Whitey Ford remembered as ace of Yankees dynasty
At the heart of baseball is great pitching, the most indispensable part of any team.
At the heart of baseball’s greatest dynasty was Whitey Ford, possibly the best money pitcher the game has ever known.
Ford, 91, passed away on Thursday, Oct. 8, 2020. He spent more than four decades as a Hall of Famer following his election in 1974. During his 16-year playing career, Ford – along with Yogi Berra and Mickey Mantle – became the embodiment of the New York Yankees team that was baseball for the postwar generation.
"Whitey Ford anchored the great Yankees teams of the 1950s and ’60s and was the winningest pitcher in the team’s storied history," said Jane Forbes Clark, Chairman of the National Baseball Hall of Fame and Museum. "A six-time champion and the owner of the most World Series wins by any pitcher, Whitey loved the Hall of Fame, Cooperstown and the legacy that he and his teammates built during the game’s golden era. We extend our deepest condolences to his family and we will celebrate his life in Cooperstown forever."
Edward Charles Ford was born Oct. 21, 1928 in New York City. Signed to an amateur free contract by the Yankees prior to the 1947 season, Ford quickly rose through the minor leagues – surfacing in New York in the summer of 1950. The 5-foot-10, 181-pound Ford immediately established himself in a Yankee rotation filled with veterans like Vic Raschi, Eddie Lopat and Allie Reynolds. In 20 games, Ford went 9-1 with a 2.81 earned-run average and finished second in the AL Rookie of the Year voting.
In the World Series, Ford started Game 4 and recorded 26 of the 27 outs, earning a 5-2 victory against the Philadelphia Phillies that clinched the Series for the Bronx Bombers.
Ford spent the next two seasons in the Army, returning in 1953 after two more Fall Classic wins by the Yankees. Ford picked up where he left off, going 18-6 while helping New York win its fifth straight World Series championship – a record that has not been approached since.
“I don’t care what the situation was, how high the stakes were – the bases could be loaded and the pennant riding on every pitch, it never bothered Whitey,” said Mantle, who along with Ford and Berra powered Yankee Dynasty III that produced 14 American League pennants and nine World Series titles from 1949-64. “He pitched his game.”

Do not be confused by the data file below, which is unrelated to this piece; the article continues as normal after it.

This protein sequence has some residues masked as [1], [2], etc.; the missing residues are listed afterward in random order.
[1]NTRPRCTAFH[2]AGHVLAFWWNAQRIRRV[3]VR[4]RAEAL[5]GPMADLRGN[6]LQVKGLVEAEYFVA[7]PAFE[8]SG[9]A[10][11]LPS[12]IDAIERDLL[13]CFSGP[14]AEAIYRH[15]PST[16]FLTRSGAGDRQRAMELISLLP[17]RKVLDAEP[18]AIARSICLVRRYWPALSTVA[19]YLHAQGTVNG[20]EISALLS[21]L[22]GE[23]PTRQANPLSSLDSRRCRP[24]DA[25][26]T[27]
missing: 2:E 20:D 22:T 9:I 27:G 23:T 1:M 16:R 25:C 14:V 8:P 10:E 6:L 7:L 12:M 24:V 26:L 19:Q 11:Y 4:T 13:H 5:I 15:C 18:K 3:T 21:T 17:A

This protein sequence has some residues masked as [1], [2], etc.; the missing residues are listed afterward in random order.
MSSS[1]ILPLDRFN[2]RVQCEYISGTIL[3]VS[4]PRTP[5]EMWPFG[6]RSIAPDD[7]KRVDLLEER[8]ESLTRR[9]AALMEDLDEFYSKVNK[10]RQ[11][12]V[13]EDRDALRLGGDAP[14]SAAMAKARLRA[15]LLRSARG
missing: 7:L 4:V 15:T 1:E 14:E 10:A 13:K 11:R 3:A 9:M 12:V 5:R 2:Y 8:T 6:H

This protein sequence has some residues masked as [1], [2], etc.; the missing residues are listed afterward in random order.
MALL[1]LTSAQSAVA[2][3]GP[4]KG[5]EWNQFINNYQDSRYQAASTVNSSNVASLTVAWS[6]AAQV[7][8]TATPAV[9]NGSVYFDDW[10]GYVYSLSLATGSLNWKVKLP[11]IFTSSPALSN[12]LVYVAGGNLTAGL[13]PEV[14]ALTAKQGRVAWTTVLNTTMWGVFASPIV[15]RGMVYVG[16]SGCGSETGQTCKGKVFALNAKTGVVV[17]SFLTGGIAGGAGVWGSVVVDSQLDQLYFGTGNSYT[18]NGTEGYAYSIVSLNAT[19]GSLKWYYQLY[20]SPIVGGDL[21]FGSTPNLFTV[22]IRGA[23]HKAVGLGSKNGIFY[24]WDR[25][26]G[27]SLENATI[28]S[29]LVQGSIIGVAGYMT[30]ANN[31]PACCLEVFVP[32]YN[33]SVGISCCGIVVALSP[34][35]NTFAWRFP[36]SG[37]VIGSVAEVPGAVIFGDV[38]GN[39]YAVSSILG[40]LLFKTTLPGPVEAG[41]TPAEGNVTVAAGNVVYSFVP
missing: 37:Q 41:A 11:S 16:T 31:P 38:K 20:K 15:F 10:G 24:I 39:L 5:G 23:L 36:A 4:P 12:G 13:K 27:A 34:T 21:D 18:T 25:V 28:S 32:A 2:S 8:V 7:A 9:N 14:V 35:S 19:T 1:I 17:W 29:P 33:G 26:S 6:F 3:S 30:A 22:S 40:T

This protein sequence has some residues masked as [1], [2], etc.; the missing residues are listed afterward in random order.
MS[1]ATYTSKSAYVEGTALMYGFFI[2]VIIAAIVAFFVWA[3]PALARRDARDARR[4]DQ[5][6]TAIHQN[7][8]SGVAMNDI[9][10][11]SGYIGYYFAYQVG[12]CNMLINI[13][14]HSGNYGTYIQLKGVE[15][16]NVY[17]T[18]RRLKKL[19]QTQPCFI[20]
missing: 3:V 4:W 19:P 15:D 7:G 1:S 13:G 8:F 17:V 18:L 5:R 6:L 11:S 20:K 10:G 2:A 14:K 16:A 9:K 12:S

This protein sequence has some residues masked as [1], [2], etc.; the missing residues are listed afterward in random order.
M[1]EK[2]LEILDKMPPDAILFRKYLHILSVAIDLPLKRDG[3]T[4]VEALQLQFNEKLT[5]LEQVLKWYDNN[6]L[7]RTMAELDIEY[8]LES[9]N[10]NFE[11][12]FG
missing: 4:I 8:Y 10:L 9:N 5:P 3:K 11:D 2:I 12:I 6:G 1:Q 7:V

Over the next seven seasons, Ford averaged 15 wins per year despite manager Casey Stengel’s cautious use. Ford never pitched more than 255 innings a season during that span but did appear in 11 World Series games, winning six en route to a record 10 Fall Classic wins.
“He was my banty rooster,” Stengel said. “Whitey used to stick out his chest and walk out to the mound against any of those big pitchers.”
Stengel was dismissed following the Yankees’ 1960 World Series loss to Pittsburgh. The next season, new manager Ralph Houk began pitching Ford every fourth day – and the little lefty thrived on the extra work, going 25-4 to win his first Cy Young Award.
The Yankees won the Series that year and the next, then added two more AL pennants in 1963 and 1964. The dynasty ended in 1965 with a sixth-place finish, but Ford still went 16-13. From 1961-65 – starting at the age of 32 – Ford averaged 260 innings per season.
He suffered through his only two losing seasons in 1966 and 1967, posting a combined 4-9 record while battling injuries. But when he retired before the 1968 season, Ford’s final mark was 236-106 – good for an unbelievable .690 winning percentage that is the best among modern era pitchers with at least 200 victories.
In the postseason, Ford was 10-8 with a 2.71 ERA. He set a record with a stretch of 33 1/3 shutout innings and was named the World Series Most Valuable Player in 1961.
Ford was a 10-time All-Star and led the AL in wins three times and ERA twice. His career 2.75 ERA – the lowest of any live ball era pitcher with at least 2,500 innings worked – was bolstered by 45 shutouts. And in 1974, he received 77.8 percent of the BBWAA Hall of Fame vote – entering the Hall with Mantle, his teammate for 15 seasons.
But even those gaudy numbers don’t do justice to Ford, who made winning look easier than it was ever meant to be.
“Cool. Crafty. Nerves of steel,” said Mantle of his teammate. “That was Whitey.”
Craig Muder is the director of communications for the National Baseball Hall of Fame and Museum